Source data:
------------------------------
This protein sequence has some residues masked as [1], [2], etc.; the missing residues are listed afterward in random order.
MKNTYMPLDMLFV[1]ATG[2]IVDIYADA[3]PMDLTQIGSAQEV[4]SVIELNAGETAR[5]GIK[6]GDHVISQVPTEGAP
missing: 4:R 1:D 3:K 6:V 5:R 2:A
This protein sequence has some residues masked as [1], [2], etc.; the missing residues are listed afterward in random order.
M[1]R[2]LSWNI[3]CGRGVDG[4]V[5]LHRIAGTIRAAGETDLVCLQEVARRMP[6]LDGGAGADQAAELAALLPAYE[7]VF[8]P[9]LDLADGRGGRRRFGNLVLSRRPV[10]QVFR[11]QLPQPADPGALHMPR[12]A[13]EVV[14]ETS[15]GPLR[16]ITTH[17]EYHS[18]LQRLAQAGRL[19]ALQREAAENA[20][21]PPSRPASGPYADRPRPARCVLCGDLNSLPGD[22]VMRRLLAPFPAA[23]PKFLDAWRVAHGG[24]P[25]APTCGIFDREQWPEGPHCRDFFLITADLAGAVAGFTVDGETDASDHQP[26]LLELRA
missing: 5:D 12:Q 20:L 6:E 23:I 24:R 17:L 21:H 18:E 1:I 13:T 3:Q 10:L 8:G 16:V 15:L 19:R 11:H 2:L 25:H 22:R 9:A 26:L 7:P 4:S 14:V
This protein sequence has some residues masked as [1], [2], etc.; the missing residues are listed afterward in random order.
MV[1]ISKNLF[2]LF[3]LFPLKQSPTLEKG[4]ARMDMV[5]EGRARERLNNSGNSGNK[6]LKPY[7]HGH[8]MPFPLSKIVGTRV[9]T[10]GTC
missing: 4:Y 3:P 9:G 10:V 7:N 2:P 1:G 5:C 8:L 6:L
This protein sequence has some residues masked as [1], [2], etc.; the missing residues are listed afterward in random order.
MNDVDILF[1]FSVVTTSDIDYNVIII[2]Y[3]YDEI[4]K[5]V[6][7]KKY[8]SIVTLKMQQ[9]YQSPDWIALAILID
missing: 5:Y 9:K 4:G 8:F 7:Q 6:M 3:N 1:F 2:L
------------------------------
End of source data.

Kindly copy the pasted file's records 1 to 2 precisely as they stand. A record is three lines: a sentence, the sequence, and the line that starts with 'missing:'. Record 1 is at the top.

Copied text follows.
This protein sequence has some residues masked as [1], [2], etc.; the missing residues are listed afterward in random order.
MKNTYMPLDMLFV[1]ATG[2]IVDIYADA[3]PMDLTQIGSAQEV[4]SVIELNAGETAR[5]GIK[6]GDHVISQVPTEGAP
missing: 4:R 1:D 3:K 6:V 5:R 2:A
This protein sequence has some residues masked as [1], [2], etc.; the missing residues are listed afterward in random order.
M[1]R[2]LSWNI[3]CGRGVDG[4]V[5]LHRIAGTIRAAGETDLVCLQEVARRMP[6]LDGGAGADQAAELAALLPAYE[7]VF[8]P[9]LDLADGRGGRRRFGNLVLSRRPV[10]QVFR[11]QLPQPADPGALHMPR[12]A[13]EVV[14]ETS[15]GPLR[16]ITTH[17]EYHS[18]LQRLAQAGRL[19]ALQREAAENA[20][21]PPSRPASGPYADRPRPARCVLCGDLNSLPGD[22]VMRRLLAPFPAA[23]PKFLDAWRVAHGG[24]P[25]APTCGIFDREQWPEGPHCRDFFLITADLAGAVAGFTVDGETDASDHQP[26]LLELRA
missing: 5:D 12:Q 20:L 6:E 23:I 24:R 17:L 21:H 18:E 1:I 13:T 3:Q 10:L 8:G 16:V 15:L 19:R 11:H 2:L 25:H 22:R 9:A 26:L 7:P 4:S 14:V